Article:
Presentation on theme: "READER’S THEATRE CONNECTING CONTENT AND LITERACY THE MARRIAGE OF ENGAGEMENT AND PERFORMANCE."— Presentation transcript:
READER’S THEATRE CONNECTING CONTENT AND LITERACY THE MARRIAGE OF ENGAGEMENT AND PERFORMANCE
AGENDA 1.The Literacy Research Base for Reader’s Theatre. 2.Improving Student Fluency Skills Utilizing Choral Reader’s Theatre and Voice! 3.Utilizing Language Repetition to Improve Student Fluency; 4.Integrating Content Concepts, Phonics and Vocabulary in Reader’s Theatre Scripts 5.Utilizing Authentic Literacy: technology to Motivate Students in Performing Reader’s Theatre. 6.Tying Literacy to Content Area Subjects Using Reader’s Theatre. 7.Fluency Lesson Model by Rasinski 8.Deep Reading, Wide Reading and Read Alouds 9.Integrating Original Source Material and Poetry 10.Differentiation Aspects 11.Professional and Teacher Created Scripts 12.Teach research-proven reading comprehension strategies using gradual release of responsibility approaches.
THE FIVE IDENTIFIED AREAS AND RESEARCH! TAKE THE QUIZ
WHICH IS AN IDENTIFIED AREA BY THE NATIONAL READING PANEL? WHICH IS AN IDENTIFIED AREA BY THE NATIONAL READING PANEL? sustained choral silent reading; simultaneous oral and silent reading, repeated reading without comprehending, reading nonsense words with at least 89% comprehension, fluency,
NCLB SPOTLIGHT NCLB EXAMPLES OF FLUENT READING BY 1 ST GRADERS!
GET KIDS TO READ FAMILIAR TEXT: REAL FIRST GRADE SAYINGS! A miss is as good as a................... You can't teach an old dog new......... Don't bite the hand that................... Don't put off till tomorrow what..... It's always darkest before...................
THE REAL DEAL! A miss is as good as a................... Mr. You can't teach an old dog new......... math. Don't bite the hand that................... looks dirty. Don't put off till tomorrow what..... you put on to go to bed. It's always darkest before................... Daylight Saving Time
READER’S THEATE AND READER’S THEATE AND LITERACY IMPLEMENTATION GUIDANCE FOR THE ELA Common Core State Standards Involve content area teachers in teaching the disciplinary literacy Standards. The CCSS guidelines on text complexity encourage teachers to engage students in reading at least some texts they are likely to struggle with in terms of fluency and reading comprehension. The CCSS guidelines on text complexity encourage teachers to engage students in reading at least some texts they are likely to struggle with in terms of fluency and reading comprehension. Teachers must provide significantly greater and more skillful instructional scaffolding—employing rereading, explanation, encouragement, and other supports within lessons. Teachers must provide significantly greater and more skillful instructional scaffolding—employing rereading, explanation, encouragement, and other supports within lessons.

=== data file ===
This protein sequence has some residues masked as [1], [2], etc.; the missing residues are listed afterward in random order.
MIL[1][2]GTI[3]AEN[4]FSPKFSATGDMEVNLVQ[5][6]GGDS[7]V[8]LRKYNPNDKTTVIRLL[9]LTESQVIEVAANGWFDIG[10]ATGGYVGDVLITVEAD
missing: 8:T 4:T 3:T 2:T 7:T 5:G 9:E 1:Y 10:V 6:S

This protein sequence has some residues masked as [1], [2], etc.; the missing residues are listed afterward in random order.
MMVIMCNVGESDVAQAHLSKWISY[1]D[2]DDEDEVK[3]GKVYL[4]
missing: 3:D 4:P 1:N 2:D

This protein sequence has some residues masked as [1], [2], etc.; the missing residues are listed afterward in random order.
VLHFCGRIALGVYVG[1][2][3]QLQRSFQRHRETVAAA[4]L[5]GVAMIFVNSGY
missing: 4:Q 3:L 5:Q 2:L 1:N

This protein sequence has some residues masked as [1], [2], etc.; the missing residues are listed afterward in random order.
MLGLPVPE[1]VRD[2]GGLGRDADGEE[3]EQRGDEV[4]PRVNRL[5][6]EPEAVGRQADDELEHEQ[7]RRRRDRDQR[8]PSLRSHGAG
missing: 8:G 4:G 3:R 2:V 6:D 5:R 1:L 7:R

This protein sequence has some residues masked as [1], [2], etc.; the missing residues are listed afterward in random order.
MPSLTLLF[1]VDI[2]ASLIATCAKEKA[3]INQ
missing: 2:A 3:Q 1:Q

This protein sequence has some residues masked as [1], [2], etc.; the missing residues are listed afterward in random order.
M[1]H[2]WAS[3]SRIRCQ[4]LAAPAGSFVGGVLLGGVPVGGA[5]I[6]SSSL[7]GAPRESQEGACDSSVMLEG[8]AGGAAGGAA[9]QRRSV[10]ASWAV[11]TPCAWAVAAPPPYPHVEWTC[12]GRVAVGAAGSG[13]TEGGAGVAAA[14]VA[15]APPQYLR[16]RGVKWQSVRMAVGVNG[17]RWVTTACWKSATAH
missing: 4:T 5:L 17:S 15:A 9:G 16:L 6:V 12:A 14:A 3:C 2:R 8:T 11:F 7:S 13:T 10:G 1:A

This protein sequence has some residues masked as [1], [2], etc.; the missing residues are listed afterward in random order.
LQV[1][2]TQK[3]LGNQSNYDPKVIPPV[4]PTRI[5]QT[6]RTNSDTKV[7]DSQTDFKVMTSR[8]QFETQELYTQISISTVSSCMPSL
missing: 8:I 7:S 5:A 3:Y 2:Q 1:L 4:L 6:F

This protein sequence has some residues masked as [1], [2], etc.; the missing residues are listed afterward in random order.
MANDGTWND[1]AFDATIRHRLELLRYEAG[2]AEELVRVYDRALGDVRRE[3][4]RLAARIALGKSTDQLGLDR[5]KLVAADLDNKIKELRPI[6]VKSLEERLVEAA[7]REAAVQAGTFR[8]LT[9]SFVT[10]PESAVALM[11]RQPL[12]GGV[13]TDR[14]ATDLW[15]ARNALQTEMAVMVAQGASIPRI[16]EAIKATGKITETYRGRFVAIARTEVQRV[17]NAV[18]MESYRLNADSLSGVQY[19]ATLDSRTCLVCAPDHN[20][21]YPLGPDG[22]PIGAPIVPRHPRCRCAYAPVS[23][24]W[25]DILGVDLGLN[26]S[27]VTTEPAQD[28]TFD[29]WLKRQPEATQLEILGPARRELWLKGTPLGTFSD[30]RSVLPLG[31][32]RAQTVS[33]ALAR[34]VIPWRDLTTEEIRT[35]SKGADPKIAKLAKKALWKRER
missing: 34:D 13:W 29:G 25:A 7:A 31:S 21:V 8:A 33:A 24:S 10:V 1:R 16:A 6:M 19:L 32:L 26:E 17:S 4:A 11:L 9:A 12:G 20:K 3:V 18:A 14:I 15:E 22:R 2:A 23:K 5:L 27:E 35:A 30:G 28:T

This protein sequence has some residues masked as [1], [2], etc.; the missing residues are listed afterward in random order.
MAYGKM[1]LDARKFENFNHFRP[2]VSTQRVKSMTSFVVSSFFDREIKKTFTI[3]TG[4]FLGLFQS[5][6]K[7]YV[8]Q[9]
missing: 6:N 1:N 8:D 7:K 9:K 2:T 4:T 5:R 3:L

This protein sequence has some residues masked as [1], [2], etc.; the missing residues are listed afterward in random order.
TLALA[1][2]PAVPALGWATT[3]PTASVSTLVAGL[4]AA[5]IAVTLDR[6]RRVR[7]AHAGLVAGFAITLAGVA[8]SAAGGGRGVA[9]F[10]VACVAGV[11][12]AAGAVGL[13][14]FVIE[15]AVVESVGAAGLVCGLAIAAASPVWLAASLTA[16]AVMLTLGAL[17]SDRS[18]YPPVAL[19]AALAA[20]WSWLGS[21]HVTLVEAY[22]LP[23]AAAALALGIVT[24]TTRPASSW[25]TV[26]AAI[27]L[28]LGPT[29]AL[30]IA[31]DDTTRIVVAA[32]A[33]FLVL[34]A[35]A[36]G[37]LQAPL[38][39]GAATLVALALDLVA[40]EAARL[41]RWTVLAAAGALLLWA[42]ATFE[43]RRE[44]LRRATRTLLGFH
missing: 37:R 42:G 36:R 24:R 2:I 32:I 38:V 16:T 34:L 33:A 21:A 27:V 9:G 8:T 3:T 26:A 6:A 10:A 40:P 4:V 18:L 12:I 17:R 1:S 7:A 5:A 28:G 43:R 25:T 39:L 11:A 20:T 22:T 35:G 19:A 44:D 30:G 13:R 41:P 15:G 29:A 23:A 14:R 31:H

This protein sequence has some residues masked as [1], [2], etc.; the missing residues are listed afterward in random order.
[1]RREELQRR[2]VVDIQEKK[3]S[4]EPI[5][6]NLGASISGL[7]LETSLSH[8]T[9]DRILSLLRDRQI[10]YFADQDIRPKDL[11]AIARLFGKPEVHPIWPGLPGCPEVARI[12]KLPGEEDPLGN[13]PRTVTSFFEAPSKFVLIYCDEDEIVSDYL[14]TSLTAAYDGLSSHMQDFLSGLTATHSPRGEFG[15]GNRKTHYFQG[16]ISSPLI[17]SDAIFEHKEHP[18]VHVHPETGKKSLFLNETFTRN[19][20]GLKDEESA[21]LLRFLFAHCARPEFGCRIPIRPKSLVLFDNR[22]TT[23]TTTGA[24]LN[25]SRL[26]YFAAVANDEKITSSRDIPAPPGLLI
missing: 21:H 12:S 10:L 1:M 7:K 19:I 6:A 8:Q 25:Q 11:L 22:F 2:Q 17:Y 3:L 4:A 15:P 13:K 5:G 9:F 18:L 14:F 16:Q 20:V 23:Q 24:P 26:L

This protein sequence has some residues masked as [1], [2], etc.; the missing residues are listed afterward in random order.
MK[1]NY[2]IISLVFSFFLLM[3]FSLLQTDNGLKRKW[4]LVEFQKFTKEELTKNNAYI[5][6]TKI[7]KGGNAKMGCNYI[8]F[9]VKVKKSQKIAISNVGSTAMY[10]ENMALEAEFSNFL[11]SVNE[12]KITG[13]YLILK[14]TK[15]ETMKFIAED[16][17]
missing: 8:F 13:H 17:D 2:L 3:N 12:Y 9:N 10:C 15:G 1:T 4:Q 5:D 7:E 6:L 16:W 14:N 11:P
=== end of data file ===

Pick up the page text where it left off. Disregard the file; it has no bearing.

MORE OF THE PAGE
“So what’s all this about the National Reading Panel Report and Fluency?”
THE NATIONAL READING PANEL REPORT Competent reading requires skills that extend beyond the single-word level to contextual reading, and this skill can best be acquired by practicing reading in which the words are in a meaningful context.
DOES FLUENCY AFFECT COMPREHENSION? It appears that oral reading practice and feedback or guidance is most likely to influence measures that assess word knowledge, reading speed, and oral accuracy. Nevertheless, the impact of these procedures on comprehension (and on total reading scores) is not inconsiderable, and in several comparisons it was actually quite high.
FLUENCY INSTRUCTION FOR WHICH GRADES? “A growing number of studies are demonstrating that fluency is a major concern for students in grades 4 and 5, in middle school, and in high school.” (Rasinski 2012).
WHAT ELSE DOES RASINSKI SAY? Through repeated readings of a particular text, students increase their fluency and comprehension of the passage practiced. What is more important, however, is that the repeated readings also lead to gains in fluency, comprehension, and overall reading on other passages not previously encountered. In other words, student practice on certain passages generalizes to improved performance across all reading. Repeated or practiced reading is best accomplished through performance activities. When students are asked to perform for others, they have a natural inclination and desire to practice the passage to the point where they can read it accurately, with appropriate rate, and especially with meaningful expression and phrasing.
DO YOU NEED SPECIAL TRAINING? There is clear and substantial research evidence that shows that such procedures work under a wide variety of conditions and with minimal special training or materials.
You can divide up “speeches” among groups or students. You can set up different groups to read different parts of a role. Feel free to adapt part of a book for Reader’s Theatre. Write the script to develop what you want to stress: character, content, vocabulary, sight vocabulary, etc. Pre-teach harder words or terms. Keep it simple. Your first scripts should be easy to manage and learn.
Make the scripts easy to read. Use a large readable font. Too many words creates too much confusion. Finish a part on the same page. Don’t have carry-over of a part to the next page. WRITING THE SCRIPTS
STAGING THE SCRIPTS Do a read aloud first. Let them follow along. Groups should be talking to each other. Narrators can address the audience. Make the scripts available and easy to read for students. Gesturing and miming are encouraged. Uniform dress for groups can be used. Small props can be used. Sound effects are great! Rehearse! Rehearse! Rehearse! (lines and mimes) Be a facilitator!
LET’S SEE SOME SAMPLES Professionally Written ScriptsProfessionally Written Scripts Teacher Created ScriptsTeacher Created Scripts
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